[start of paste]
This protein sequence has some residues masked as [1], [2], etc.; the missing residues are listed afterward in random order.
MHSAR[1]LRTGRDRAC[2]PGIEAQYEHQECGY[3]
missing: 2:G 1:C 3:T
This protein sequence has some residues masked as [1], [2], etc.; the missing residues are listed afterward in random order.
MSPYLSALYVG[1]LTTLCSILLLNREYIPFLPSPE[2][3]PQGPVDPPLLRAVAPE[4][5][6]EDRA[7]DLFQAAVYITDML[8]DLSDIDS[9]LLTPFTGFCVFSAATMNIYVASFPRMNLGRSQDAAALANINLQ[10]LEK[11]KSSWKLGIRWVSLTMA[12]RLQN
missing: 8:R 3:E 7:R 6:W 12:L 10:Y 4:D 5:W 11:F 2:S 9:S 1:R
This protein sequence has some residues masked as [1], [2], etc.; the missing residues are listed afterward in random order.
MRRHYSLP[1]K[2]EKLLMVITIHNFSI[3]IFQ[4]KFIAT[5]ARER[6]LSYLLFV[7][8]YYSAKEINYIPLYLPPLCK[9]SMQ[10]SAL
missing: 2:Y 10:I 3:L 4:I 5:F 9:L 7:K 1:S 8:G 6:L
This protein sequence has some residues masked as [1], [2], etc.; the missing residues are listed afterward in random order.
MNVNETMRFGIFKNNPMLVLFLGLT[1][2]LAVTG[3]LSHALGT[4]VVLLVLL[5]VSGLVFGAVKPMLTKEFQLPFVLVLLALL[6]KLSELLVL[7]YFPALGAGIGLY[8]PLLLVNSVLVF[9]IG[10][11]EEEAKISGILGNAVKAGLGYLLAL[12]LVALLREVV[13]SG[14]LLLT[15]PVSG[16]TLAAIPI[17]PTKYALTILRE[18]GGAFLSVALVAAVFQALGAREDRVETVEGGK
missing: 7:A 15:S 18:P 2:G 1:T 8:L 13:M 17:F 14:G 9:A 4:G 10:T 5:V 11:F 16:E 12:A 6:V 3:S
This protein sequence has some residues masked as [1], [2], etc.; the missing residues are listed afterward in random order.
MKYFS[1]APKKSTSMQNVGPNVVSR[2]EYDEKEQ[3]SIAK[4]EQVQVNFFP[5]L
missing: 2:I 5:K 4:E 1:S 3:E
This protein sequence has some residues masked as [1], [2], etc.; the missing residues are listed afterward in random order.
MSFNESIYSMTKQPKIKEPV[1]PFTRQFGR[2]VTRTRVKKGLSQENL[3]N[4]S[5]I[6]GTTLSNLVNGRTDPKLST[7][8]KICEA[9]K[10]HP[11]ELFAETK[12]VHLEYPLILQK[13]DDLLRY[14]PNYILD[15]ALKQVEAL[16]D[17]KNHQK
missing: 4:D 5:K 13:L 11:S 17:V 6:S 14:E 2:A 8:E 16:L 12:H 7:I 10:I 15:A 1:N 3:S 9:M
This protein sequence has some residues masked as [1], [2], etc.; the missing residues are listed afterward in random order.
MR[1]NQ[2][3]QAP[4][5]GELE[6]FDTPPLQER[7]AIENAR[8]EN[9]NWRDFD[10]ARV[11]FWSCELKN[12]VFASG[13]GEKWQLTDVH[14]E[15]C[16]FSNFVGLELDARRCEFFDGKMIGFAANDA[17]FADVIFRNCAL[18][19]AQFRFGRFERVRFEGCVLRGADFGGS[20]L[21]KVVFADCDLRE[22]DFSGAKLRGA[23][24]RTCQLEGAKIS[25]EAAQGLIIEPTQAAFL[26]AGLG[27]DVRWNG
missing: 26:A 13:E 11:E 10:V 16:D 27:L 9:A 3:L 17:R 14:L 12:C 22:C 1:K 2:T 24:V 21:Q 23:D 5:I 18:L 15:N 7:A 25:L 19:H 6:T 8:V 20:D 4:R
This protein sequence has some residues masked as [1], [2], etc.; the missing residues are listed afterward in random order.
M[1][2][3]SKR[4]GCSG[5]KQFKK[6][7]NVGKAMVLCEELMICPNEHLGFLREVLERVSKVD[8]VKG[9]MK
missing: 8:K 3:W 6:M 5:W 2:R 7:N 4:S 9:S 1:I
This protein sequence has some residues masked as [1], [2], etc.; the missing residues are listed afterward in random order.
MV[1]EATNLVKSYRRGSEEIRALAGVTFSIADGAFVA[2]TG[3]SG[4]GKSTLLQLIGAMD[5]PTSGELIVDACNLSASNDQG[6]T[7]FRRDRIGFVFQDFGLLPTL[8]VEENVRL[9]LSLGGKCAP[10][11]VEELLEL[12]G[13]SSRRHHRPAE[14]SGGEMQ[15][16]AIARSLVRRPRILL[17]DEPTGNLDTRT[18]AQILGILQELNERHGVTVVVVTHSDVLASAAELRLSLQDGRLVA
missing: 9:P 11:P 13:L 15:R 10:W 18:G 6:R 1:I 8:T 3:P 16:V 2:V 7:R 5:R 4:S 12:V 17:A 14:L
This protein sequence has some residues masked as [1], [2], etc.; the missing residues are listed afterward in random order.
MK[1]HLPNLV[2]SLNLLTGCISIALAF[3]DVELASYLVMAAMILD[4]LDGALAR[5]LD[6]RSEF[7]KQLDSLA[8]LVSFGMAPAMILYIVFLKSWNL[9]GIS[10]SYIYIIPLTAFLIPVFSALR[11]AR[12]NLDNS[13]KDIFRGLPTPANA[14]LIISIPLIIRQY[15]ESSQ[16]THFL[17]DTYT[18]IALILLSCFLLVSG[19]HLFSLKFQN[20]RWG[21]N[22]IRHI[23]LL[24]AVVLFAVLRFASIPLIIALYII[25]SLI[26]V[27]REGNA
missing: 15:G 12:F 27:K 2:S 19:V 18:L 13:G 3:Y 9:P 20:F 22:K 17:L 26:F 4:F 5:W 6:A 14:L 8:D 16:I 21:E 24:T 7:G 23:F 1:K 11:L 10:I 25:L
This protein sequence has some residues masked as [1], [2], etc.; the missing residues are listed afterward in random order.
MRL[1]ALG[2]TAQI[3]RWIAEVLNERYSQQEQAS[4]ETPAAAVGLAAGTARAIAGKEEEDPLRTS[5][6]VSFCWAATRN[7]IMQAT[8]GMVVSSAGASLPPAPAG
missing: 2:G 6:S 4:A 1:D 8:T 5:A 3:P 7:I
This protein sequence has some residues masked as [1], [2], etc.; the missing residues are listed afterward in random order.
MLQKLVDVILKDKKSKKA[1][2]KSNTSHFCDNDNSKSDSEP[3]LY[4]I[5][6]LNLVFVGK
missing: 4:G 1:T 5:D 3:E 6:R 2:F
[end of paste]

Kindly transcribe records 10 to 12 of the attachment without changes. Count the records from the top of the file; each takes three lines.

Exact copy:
This protein sequence has some residues masked as [1], [2], etc.; the missing residues are listed afterward in random order.
MK[1]HLPNLV[2]SLNLLTGCISIALAF[3]DVELASYLVMAAMILD[4]LDGALAR[5]LD[6]RSEF[7]KQLDSLA[8]LVSFGMAPAMILYIVFLKSWNL[9]GIS[10]SYIYIIPLTAFLIPVFSALR[11]AR[12]NLDNS[13]KDIFRGLPTPANA[14]LIISIPLIIRQY[15]ESSQ[16]THFL[17]DTYT[18]IALILLSCFLLVSG[19]HLFSLKFQN[20]RWG[21]N[22]IRHI[23]LL[24]AVVLFAVLRFASIPLIIALYII[25]SLI[26]V[27]REGNA
missing: 15:G 12:F 27:K 2:S 19:V 18:L 13:G 3:Y 9:P 20:F 22:K 17:L 26:F 4:F 5:W 6:A 14:L 8:D 16:I 21:E 24:T 7:G 23:F 1:K 11:L 10:I 25:L
This protein sequence has some residues masked as [1], [2], etc.; the missing residues are listed afterward in random order.
MRL[1]ALG[2]TAQI[3]RWIAEVLNERYSQQEQAS[4]ETPAAAVGLAAGTARAIAGKEEEDPLRTS[5][6]VSFCWAATRN[7]IMQAT[8]GMVVSSAGASLPPAPAG
missing: 2:G 6:S 4:A 1:D 8:T 5:A 3:P 7:I
This protein sequence has some residues masked as [1], [2], etc.; the missing residues are listed afterward in random order.
MLQKLVDVILKDKKSKKA[1][2]KSNTSHFCDNDNSKSDSEP[3]LY[4]I[5][6]LNLVFVGK
missing: 4:G 1:T 5:D 3:E 6:R 2:F